A group of Canadian truckers protesting vaccine mandates has so far raised $540,000 worth of Bitcoin, however their adopted platform may not be as censorship-resistant as they might’ve hoped.
The so-called “Freedom Convoy 2022” switched its crowdfunding efforts to Bitcoin-powered alternative Tallycoin last Friday.
GoFundMe had nixed the truckers’ CAD$9 million ($7.2 million) fundraiser. The Redwood City cloud host claimed the loosely-organized protesters broke its terms of service after local media detailed unruly behavior across the Canadian capital over the weekend.
The convoy first arrived in Ottawa on January 29 after Justin Trudeau’s government declared that all truckers who cross the US border must be vaccinated.
Since then, the group has since grown to thousands. They’ve promised to stay as long as it takes for Trudeau to reverse the mandate.
Hundreds of trucks were reported descending on the capital, with road blockades and fireworks the backdrop.
On Monday, Ottowa mayor Jim Watson declared a state of emergency after reports of protesters harassing locals and damage to businesses.
Police say they’ve opened a number of criminal investigations over desecrated monuments and threatening behavior, noted the New York Times (NYT).
“Clearly, we are outnumbered and we are losing this battle. This has to be reversed — we have to get our city back,” Watson told a Canadian radio station (via BBC).
“We now have evidence from law enforcement that the previously peaceful demonstration has become an occupation, with police reports of violence and other unlawful activity,” GoFundMe said in a Medium post.
The crowdfunding site has promised to automatically refund users who donated to The Freedom Convoy 2022.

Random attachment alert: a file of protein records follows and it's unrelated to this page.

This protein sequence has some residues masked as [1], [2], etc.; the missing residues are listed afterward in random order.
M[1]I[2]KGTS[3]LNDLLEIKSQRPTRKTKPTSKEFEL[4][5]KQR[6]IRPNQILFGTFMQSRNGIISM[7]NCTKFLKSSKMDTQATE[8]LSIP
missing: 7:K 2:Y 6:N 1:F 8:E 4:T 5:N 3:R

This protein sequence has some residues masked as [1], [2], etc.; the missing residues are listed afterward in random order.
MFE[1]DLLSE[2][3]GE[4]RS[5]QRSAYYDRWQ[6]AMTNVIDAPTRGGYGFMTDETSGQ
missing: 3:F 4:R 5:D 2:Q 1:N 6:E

Anti-vax truckers want financial sovereignty via Bitcoin
NYT described the majority of protestors as peaceful while Global News detailed histories of COVID denial and ignorant white nationalist rhetoric among prominent Freedom Convoy figures.
Still, one trucker’s “Honk Honk Hold” Bitcoin campaign for the movement has become Tallycoin’s top-ranking fundraiser, with more than 4,300 contributions so far.
The organizer says the Canadian Bitcoin community would like Bitcoin to be a “second financial access point” to raise funds for Freedom Convoy.
“Legacy financial infrastructure can sometimes be politicized and clamped down upon, whereas Bitcoin is a truly censorship resistant method of communicating value.”
“Don’t allow your voices to be silenced, and don’t allow your financial sovereignty to be trampled upon. Love, unity and freedom — let’s raise some hard money for hard workers!”
- Tallycoin allows anyone to raise and donate Bitcoin, with all contributions denominated in the cryptocurrency’s smallest denomination, the satoshi (or sat).
- Bitcoin can be sent directly on-chain or via the Lightning Network. Like most crowdfunding sites, users have the option to remain anonymous.
- However, Tallycoin doesn’t take any fees from the total amount, unlike GoFundMe’s 2.9% donation tax and flat 30-cent fee per contribution.
Kraken chief exec Jesse Powell yesterday donated 1 BTC ($43,900). The fundraiser is currently 60% of the way to its 21 BTC ($913,000) goal.
“Fix the money, fix the world. Thank you for leading by example. Mandates are immoral. End the madness. Honk Honk!” wrote Powell. The campaign has now raised 12.4 BTC ($540,000) in total.
But Tallycoin is still a trusted setup
Tallycoin is also compatible with Bitcoin software, allowing users to accept Bitcoin directly to their own nodes and via open source payment processor BTCPayServer.
But while the Bitcoin infrastructure powering Tallycoin is indeed censorship-resistant, some security-minded folk have pointed out that it’s still a trusted setup.
GoDaddy famously cut off right-wing info portal Daily Stormer from its services in 2017 after the deadly “Unite the Right” rally in Charlottesville.
The Daily Stormer was then forced to hop between jurisdictions, including domain hosts in Austria, Hong Kong, and China, before reportedly returning to the dark web.
Censorship-friendly web host aside, Bitcoin dev Rene Pickhardt pointed out that Tallycoin is a “semi-trusted service,” in which users are trusting Tallycoin’s operator not to “swap Bitcoin addresses or invoices to steal donations.”
Read more: [What is Bitcoin?]
“A hacker would need full access to the server for that to happen, study my spaghetti code and modify the right parts,” wrote Tallycoin’s pseudonymous creator, DJ Booth.
“But let’s not give them any ideas.”
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